The Future of ERP: IT Talent Management Could Be Your Achilles’ Heel

Pat Phelan
VP, Market Research
3 min read
The Future of ERP: IT Talent Management Could Be Your Achilles’ Heel

Composable ERP requires a broader set of support skills than integrated suites. It also requires experts with knowledge that spans the business and IT. Yet, CIOs face a tough truth with IT talent management. Some ERP skills are going the way of COBOL programming: fundamentally critical to operations, but increasingly scarce and losing appeal as a career path.   


When the initial COVID disruptions caused the US government to quickly add $600 to weekly unemployment benefits administered by each state, it exposed how essential and vulnerable the aging COBOL-based mainframe systems responsible for processing those benefit payments were — with states like New Jersey lacking staff able to do the necessary programming.  

“There are billions of lines of code written in COBOL still running mission critical applications, but the great wave of COBOL-trained programmers who wrote all that code are aging out of the workforce,” InfoWorld reported. “But the COBOL era has persisted to present day, and many legacy systems have muddled on, only half understood by the companies that rely on them, after the expensive ‘big bang’ projects to replace them failed.” 

Substitute “COBOL” with “ERP” and “big bang” with “modernization,” and you can envision why many businesses are likely to steer their Titanic ERPs into a massive, mostly hidden iceberg of a support skills shortage. In fact, according to research by the ASUG SAP user group: 

  • 38% of member organizations do not have enough skilled staff to keep up with technology changes 
  • 27% are lacking internal skills to manage new products 

 “The ERP industry is woefully short of resources and many global brands in this space are locked in a battle to find, recruit and retain new talent,” Steve Leggeter, a senior lecturer in Computer and Information Sciences at Northumbria University, writes for ERP Today. “A significant proportion of resources in the ERP ecosystem are in the twilight of their careers, having already served 20 or 30 years, and the pathway for young talent to get a foothold in the tech sector is often not straightforward.” 

What to Watch for 

A recent survey by CIO, sponsored by Rimini Street, found that 86% of respondents anticipate challenges in hiring individuals with expertise in on-premises technologies, such as ERP and CRM. “Most organizations are focused on acquiring emerging skills, rather than retaining their existing knowledge base,” according to the survey report. “For example, respondents are more concerned about filling cybersecurity and artificial intelligence (AI)/machine learning (ML) roles than enterprise software/ERP positions.”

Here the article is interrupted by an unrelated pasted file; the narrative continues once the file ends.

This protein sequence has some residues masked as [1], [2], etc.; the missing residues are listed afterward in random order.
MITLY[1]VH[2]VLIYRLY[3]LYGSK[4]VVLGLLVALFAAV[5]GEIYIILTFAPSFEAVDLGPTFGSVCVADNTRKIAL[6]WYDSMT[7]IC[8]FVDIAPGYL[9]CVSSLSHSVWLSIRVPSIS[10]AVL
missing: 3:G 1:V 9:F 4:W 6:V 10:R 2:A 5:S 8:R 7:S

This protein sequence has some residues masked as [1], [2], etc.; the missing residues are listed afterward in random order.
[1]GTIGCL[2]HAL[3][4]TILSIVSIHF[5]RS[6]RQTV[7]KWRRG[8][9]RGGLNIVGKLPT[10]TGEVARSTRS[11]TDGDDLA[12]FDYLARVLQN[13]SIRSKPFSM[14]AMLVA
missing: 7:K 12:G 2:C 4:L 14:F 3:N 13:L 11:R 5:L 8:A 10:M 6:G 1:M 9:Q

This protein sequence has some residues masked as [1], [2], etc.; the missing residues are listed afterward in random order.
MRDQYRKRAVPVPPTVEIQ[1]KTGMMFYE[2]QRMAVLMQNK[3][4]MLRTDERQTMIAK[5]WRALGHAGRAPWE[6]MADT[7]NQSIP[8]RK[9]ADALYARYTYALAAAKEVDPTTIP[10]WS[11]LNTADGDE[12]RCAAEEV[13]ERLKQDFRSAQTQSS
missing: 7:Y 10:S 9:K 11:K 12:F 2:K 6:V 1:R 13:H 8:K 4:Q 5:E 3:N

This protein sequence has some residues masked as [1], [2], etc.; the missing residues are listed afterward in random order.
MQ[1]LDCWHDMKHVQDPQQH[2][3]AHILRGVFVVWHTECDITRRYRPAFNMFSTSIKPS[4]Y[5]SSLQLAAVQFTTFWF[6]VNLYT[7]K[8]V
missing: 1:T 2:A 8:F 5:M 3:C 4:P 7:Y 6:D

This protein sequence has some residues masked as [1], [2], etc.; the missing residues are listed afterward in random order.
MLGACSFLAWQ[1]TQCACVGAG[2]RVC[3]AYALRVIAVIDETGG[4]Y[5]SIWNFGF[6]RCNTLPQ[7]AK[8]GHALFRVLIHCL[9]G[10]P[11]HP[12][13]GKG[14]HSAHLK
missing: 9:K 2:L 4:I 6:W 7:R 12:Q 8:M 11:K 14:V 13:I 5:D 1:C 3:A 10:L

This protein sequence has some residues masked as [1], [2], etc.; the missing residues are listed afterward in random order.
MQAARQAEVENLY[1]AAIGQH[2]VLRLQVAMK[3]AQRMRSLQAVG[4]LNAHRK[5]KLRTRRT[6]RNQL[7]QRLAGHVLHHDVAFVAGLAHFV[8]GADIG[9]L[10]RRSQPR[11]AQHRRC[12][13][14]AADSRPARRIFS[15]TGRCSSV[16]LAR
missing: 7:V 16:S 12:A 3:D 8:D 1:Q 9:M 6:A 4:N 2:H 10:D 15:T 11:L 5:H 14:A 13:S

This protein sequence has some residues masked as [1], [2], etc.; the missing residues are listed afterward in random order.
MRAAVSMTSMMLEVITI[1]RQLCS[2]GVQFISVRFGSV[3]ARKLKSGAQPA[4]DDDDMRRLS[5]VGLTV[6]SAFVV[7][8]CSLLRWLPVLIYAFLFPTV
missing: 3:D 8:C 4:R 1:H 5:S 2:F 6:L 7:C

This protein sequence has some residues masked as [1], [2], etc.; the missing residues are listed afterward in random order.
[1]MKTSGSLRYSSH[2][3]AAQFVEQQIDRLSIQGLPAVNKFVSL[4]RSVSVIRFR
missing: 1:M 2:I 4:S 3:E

This creates an IT talent management problem. It’s more than a challenge to convince young talent that ERP is the shiny object worth devoting their careers to. Especially as businesses are reluctant to tinker with these essential systems once implemented. 

“Despite powerful arguments for digital transformation, 47% of software decision-makers who have implemented, or are implementing, an ERP product plan to retain it,” Forrester analyst Duncan Jones explains in a ComputerWeekly article. “Also, many of those who are considering a change may have no immediate plans beyond a minor upgrade to a more current release.” 

As state unemployment agencies found with their aging COBOL programs, once skills go stale it is time-consuming and costly to try to pick up the pace for a modernization effort. Yet, the CIO survey found that more than half of surveyed organizations are shifting staff from managing on-premises legacy technology to assisting with other projects such as cloud migrations and digital transformation.  

Further complicating the staffing issue is the reality that skilled tech workers are more able to join the “Great Resignation” and leave behind a dull, boring job for something new and, perhaps, a work-from-home opportunity. A Gartner study found that only 16% of IT workers in the 19- to 29-year-old category plan to stay with their current jobs. 

Actions to take 

So, what’s an IT decision-maker to do? Here are some suggestions: 

  • Craft a strategy that balances the need for new and old skills. 
  • Evaluate the potential for allowing existing and future staffers to work remotely. 
  • Utilize remote work to attract skilled ERP talent who want to leverage their existing skills but have no desire to move to your location. 
  • Line up external partners who can help address talent gaps to ensure you can improve quality and performance; deepen the ability to accommodate changing business demands; and improve access to new and emerging skills.